Cop Who Ticketed Peeing Toddler Fired, Others Accused of Brutality Not Fired

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Melissa Melton
Infowars.com
November 27, 2012

Last week, Officer Ken Qualls of the Piedmont, Oklahoma Police Department made international news when he was fired from the force. His crime? He served the mother of a three-year-old a $2,500 ticket for public urination after the toddler allegedly dropped trow while playing out in his front yard.

Once the story broke, The Oklahoman reported that Piedmont city council members received complaints over the ticket from as far away as Australia and England. Following a hearing on the matter, Qualls was subsequently kicked off the force.

While the ticket is seemingly ridiculous at face value, police officers all across America commit much more grievous acts with little to no repercussions.

Elsewhere in Oklahoma last year, Officer Sterling Taylor-Santino tasered a handcuffed woman at point blank range in the chest, apparently because she spit on him while in custody.

The woman was arrested for suspected public intoxication and reportedly spat on the officer while in booking, so he put a taser up to her chest and pulled the trigger at point blank range, an action shown to potentially cause cardiac arrest and sudden death. Taylor has not been fired. In fact, he has been placed on restrictive duty, working a desk job for the duration of the criminal proceedings. The woman has now filed suit for excessive use of force; her claim is backed up by documents showing that, in his five years on the force, Taylor has fired his taser more times than all of the other nearly 40 officers at his department combined.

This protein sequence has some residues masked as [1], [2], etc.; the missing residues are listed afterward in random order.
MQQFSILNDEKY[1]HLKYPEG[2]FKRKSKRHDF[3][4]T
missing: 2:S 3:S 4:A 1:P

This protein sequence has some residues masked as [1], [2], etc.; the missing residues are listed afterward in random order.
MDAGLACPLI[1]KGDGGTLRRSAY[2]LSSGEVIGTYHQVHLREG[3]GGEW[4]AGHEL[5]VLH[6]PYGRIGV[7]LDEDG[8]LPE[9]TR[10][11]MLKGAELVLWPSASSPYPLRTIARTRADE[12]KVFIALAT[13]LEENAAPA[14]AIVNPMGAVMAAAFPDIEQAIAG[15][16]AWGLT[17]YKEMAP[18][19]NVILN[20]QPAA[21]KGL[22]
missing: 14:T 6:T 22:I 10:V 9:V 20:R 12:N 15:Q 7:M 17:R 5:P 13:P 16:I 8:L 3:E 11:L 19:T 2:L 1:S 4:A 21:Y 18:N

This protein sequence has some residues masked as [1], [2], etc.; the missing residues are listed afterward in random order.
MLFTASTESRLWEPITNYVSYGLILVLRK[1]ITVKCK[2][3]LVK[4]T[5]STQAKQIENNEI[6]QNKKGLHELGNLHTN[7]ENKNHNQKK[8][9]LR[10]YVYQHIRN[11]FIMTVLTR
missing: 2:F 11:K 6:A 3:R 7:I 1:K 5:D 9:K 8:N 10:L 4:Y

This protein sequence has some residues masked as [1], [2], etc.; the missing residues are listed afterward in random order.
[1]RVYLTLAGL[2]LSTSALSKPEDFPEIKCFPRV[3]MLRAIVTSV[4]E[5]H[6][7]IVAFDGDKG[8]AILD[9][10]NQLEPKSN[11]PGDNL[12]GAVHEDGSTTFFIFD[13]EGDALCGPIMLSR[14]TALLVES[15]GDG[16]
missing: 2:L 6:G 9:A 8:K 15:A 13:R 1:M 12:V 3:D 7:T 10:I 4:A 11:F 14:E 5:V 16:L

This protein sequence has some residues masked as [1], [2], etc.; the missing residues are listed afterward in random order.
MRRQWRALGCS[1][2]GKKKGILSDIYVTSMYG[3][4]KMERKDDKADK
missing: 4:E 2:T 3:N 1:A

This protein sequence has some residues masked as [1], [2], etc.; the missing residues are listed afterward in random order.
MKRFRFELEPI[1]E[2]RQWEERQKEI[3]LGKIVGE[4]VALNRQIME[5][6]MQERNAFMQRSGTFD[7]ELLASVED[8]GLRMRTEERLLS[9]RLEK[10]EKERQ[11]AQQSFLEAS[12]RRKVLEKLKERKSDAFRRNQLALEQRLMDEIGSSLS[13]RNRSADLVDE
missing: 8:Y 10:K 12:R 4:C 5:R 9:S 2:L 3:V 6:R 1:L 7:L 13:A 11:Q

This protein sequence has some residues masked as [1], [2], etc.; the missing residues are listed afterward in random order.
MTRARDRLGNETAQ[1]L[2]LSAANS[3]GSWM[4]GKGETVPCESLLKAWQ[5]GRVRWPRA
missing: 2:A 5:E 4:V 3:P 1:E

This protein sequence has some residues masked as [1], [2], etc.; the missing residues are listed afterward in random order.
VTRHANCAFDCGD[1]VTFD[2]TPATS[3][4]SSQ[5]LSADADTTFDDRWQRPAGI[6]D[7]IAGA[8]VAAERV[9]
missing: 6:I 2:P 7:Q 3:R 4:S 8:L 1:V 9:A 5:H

A Los Angeles County sheriff’s deputy punched a mentally disabled woman in the face after she exchanged words with him during a confrontation on a public bus.

In a telephone interview with Infowars, LA captain Merrill Ladenheim reported that the county district attorney found the officer did not do anything criminal in the exchange, and the officer is still fully employed. Ladenheim did mention the force will be reviewing the case to determine if the officer needs more training.

Riots broke out in Anaheim, California after officers allegedly shot and killed an unarmed man fleeing on foot this past summer. When neighbors gathered outside to decry the shooting, officers responded by firing rubber bullets and releasing a K-9 into a crowd that included unarmed women and children standing out in their front yards.

Four people who recorded the rubber bullet K-9 exchange told a CBS Los Angeles reporter that cops offered to buy their cell phones on the scene following the incident. The Anaheim officers involved in the fatal shooting were put on paid leave.

Pending a medical clearance, fired Canton officer Daniel Harless will get his job back after screaming death threats at a man during a traffic stop last year. The officer’s anger was apparently stoked after he found the Ohio concealed carry licensee he pulled over was in possession of a properly permitted .38-caliber pistol.


(Warning: video contains profanity.)

As caught on the dash cam, Harless told the man that as soon as he found the weapon, “I shoulda taken two steps back, pulled my glock .40, and just put ten bullets in your ass and let you drop.” The officer also told the suspect, “You are just a stupid human being” and “People like you do not deserve to move throughout public, period.”